Ross was the third boxer ever to accomplish the triple championship, capturing the lightweight, junior welterweight, and welterweight championships. Barney was hard-nosed, and at the beginning of his career, his nose was also quite large (air is free, after all). Getting punched repeatedly in the kisser whittled it away, but although the punches might change the nose, they can’t change the man.
000;”>6. Dolph Schayes
Schayes was named to the All-NBA First Team six times and Second Team six times. When he retired in 1964, he held the NBA records for games played and points. Schayes was an early basketball star, but his scouting report is really what makes him stand out: “Good defensive player, no long range shot, should call his mother more often.” – Mrs. Schayes, 1948.
5. Sid Luckman
Luckman was a star in Chicago. In his 12 seasons with the Bears, they won four NFL Championships. He led the NFL in yards three times, in touchdowns three times, and in quarterback rating twice. He also led the Luckman family in being a mensch. If you needed a hug or a kind word, there’s Sid the Kid. He threw a whole butt load of touchdowns and a whole butt load of killer soirées. A connoisseur of lox and bagels, the man could smell matzo ball soup from a mile away. An NJB for the ages.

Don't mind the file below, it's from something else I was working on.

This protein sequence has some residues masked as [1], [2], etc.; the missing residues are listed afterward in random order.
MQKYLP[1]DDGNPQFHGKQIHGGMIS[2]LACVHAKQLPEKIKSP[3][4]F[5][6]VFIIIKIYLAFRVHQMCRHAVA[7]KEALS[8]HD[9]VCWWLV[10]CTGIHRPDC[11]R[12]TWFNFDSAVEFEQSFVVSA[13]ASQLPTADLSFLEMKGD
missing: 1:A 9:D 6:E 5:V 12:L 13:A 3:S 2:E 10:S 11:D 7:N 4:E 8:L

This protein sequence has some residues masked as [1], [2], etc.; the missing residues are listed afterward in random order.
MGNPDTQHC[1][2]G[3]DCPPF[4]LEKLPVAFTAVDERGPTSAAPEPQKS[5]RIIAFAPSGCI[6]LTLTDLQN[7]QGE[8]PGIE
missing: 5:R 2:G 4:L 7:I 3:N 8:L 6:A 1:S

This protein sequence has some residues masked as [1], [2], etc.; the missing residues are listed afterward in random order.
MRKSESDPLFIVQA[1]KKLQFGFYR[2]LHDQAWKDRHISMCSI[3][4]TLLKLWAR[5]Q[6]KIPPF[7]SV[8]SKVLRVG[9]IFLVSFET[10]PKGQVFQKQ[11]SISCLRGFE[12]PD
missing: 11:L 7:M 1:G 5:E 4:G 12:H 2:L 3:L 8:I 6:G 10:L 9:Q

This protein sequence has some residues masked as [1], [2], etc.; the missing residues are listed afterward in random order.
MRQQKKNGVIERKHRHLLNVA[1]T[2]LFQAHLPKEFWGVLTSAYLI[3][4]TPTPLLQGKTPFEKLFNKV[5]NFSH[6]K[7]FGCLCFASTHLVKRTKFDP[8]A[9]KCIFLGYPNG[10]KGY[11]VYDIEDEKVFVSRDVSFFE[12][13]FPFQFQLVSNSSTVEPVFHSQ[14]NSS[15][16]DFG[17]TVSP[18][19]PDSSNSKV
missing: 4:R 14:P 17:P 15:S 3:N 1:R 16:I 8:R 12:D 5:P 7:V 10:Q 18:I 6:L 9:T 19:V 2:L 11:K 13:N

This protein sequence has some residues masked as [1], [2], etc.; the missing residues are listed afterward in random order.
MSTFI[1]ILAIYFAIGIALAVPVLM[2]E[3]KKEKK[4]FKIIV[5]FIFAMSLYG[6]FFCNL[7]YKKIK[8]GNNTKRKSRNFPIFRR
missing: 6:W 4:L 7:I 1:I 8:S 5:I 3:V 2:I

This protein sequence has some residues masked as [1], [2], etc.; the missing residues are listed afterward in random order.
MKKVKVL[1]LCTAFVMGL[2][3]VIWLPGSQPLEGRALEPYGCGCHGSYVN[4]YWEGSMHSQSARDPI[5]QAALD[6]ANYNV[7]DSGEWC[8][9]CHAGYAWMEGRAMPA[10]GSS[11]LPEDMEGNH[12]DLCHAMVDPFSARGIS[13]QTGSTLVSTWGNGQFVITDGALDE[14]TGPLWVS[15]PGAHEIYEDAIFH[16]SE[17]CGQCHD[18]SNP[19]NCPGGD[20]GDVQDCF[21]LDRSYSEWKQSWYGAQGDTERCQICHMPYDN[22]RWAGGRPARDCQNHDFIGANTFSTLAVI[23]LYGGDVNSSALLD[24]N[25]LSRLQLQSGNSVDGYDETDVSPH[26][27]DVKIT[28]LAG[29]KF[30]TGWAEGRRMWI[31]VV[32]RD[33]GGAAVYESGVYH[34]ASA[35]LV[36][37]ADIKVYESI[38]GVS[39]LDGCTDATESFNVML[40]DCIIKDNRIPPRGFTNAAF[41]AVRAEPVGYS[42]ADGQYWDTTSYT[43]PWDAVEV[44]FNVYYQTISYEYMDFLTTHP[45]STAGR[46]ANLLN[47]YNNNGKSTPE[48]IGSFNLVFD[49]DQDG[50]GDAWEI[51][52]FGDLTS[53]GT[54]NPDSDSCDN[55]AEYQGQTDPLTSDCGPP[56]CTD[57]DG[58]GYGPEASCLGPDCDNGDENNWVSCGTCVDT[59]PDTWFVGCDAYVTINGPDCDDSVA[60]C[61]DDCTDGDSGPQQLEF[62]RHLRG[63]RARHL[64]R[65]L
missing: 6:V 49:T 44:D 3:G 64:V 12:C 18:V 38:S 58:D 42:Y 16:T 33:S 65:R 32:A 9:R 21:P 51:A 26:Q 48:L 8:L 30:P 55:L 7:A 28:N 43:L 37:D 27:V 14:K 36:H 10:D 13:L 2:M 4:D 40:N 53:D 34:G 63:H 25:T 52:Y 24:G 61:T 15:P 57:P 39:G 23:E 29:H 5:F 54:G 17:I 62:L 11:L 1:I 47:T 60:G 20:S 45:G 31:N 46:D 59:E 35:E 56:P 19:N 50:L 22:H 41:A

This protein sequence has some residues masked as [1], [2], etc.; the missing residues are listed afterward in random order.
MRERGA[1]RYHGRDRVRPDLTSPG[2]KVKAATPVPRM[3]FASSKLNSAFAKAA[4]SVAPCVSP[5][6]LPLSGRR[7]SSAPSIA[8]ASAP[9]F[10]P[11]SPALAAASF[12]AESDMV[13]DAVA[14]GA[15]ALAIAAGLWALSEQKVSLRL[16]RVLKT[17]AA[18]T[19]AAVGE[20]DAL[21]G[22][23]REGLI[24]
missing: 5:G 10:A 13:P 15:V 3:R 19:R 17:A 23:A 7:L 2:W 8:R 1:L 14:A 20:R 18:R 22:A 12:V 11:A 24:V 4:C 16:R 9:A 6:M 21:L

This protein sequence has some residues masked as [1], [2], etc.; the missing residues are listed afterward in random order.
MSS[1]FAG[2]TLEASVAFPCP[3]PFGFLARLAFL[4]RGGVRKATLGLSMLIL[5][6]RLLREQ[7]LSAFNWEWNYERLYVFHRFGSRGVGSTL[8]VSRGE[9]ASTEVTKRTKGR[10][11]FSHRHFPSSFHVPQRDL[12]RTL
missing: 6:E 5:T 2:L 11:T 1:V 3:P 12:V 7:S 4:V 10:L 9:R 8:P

4. Dara Torres
Dara Torres is the most decorated female Jewish Olympian ever. She competed in five Olympic games over a 24-year period, skipping the 1996 games in Atlanta and the 2004 games in Athens. Dara was known to walk around to all the swimmers and make sure they had eaten and would not let them get into the pool within 45 minutes of a meal…